An impregnated Ta on pre-prepared zirconium oxide was prepared as follows. 5 grams of zirconia (DKK Japan, RC-100P) was lightly ground with a mortar and pestle. 3.3 g of tantalum ethoxide was added rapidly to the zirconia powder and kneaded using a ceramic spatula to form a dry powder. The impregnated powder was exposed to water vapor saturated air for 24 hours then dried overnight at 110 C.
The mixed oxide materials prepared in Examples 1-3 were tested for thermal stability by heat treating them for 10 hours at 400 C in air, 10 hours at 1000 C in air and 75 hours at 1035 C in air with 10% steam. The surface area of the resulting powder was measured by nitrogen adsorption using the BET method to give the data shown in Table 1. In addition to the materials prepared in Examples 1 through 3, the DKK ZrO2 was heat treated to show the thermal stability of pure ZrO2.
The commercial DKK ZrO2 showed severe sintering, with the measured BET surface area dropping to 6.7 m2/g at 1000 C in air and to 4.3 m2/g at 1035 C in air plus steam. The 20% Ta—ZrO2 prepared by the procedure of Example 1 retained a surface area of 28.4 m2/g at 1000 C and 15.0 m2/g at 1035 C plus steam. The same composition but prepared by the more conventional co-precipitation techniques or by Ta impregnation of a preformed ZrO2 showed high initial surface area but sintered rapidly to values similar to those for ZrO2.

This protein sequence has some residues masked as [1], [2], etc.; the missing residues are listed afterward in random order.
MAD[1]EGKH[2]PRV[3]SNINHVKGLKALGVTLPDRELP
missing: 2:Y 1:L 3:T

A series of samples were prepared with varying levels of Ta from 2.3 mole percent to 50 mole percent using the same procedure as in Example 1. The quantities of materials used are shown in Table 2.
The mixed oxide samples of Example 5, which were prepared by the sol-gel process and supercritical drying, were heat treated in a similar manner as in Example 4 above. Table 3 shows the data obtained from the heat treatment experiments. The data are graphically represented in FIG. 1.
A series of Niobium stabilized ZrO2 materials were prepared using the same procedure as in Example 1. The Niobium contents were 2.1, 10 and 20 mole percent of Niobium in ZrO2 (mole percent of Nb+Zr). The solution compositions were as shown in Table 4a. These materials were heat treated using the procedures described in Example 4. the resulting measured surface areas are given in Table 4b.